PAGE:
In inorganic substances based on ionic bonds , a huge number of positive and negative ions form an ion lattice . The formulas (formula units) given for this compound generally indicate the abbreviated ratio of the atoms involved in the elements in the compound and, at this point, correspond to a ratio formula .
However, the formula unit of a compound contains structural information and is sometimes referred to as a "resolved formula".
The formula units of simple salts such as sodium chloride or magnesium chloride are given in the form NaCl or MgCl 2 . The cations are given in the first place and the anions in the second place , which are present in the ion lattices as well as in aqueous solutions (Na + , Mg 2+ , Cl - ). In the case of more complex salts, which consist of polyatomic ions, the central atom and then its ligands are named for the ions , as in calcium phosphate Ca 3 (PO 4 ) 2 and ammonium sulfate (NH 4 ) 2 SO 4 with the complex ions (NH 4 ) + , (PO 4 ) 3− and (SO 4 ) 2− .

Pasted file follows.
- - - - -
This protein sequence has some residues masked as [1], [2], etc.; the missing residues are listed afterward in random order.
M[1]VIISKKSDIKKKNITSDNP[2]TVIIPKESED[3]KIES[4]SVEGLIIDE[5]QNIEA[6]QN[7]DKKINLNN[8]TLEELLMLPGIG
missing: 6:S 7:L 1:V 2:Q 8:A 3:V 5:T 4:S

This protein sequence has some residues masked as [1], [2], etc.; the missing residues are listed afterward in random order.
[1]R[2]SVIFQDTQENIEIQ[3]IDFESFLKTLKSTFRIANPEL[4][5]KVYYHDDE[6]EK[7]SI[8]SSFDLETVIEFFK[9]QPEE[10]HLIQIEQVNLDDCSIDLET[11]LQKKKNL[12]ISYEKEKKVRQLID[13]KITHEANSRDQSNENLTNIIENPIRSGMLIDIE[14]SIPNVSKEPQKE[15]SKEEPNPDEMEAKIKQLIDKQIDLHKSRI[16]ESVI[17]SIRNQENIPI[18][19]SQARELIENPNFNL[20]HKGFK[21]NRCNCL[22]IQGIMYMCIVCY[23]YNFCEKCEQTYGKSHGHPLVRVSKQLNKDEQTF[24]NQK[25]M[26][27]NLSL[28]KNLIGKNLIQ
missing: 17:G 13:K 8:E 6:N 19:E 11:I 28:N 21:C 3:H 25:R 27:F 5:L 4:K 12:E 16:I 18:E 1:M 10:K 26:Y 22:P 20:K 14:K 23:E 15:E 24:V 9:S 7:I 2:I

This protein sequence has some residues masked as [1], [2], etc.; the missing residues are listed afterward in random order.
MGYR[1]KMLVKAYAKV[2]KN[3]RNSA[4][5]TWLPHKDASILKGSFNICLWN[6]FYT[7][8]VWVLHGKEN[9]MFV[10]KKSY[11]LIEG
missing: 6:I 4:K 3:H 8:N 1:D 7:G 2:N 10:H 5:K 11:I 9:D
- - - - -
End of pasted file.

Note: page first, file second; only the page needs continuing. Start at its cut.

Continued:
In the case of salts of inorganic acids that carry protons, the hydrogen atoms are treated like cations: Sodium dihydrogen phosphate is given as NaH 2 PO 4 . This is done in analogy to the usual formulas of inorganic acids, in which the hydrogen atoms are given first (e.g. H 3 PO 4 for phosphoric acid ), which often does not do justice to their molecular structure [P (O) (OH) 3 ] .
The term formula unit is intended to avoid the use of molecules or particles when dealing with chemical issues when there are no molecules or free particles at all.
- Karl-Heinz Lautenschlager, Werner Schroeter, Joachim Teschner, Hildegard Bibrack, Handbook of Chemistry , 18th Edition, Harri German, Frankfurt (Main)., 2001
- Entry on chemical sign language. In: Römpp Online . Georg Thieme Verlag, accessed on June 20, 2014.
- Hans Rudolf Christen : Fundamentals of general and inorganic chemistry , Otto Salle, Frankfurt a. M., Sauerländer, Aarau, 9th edition, 1988, p. 257.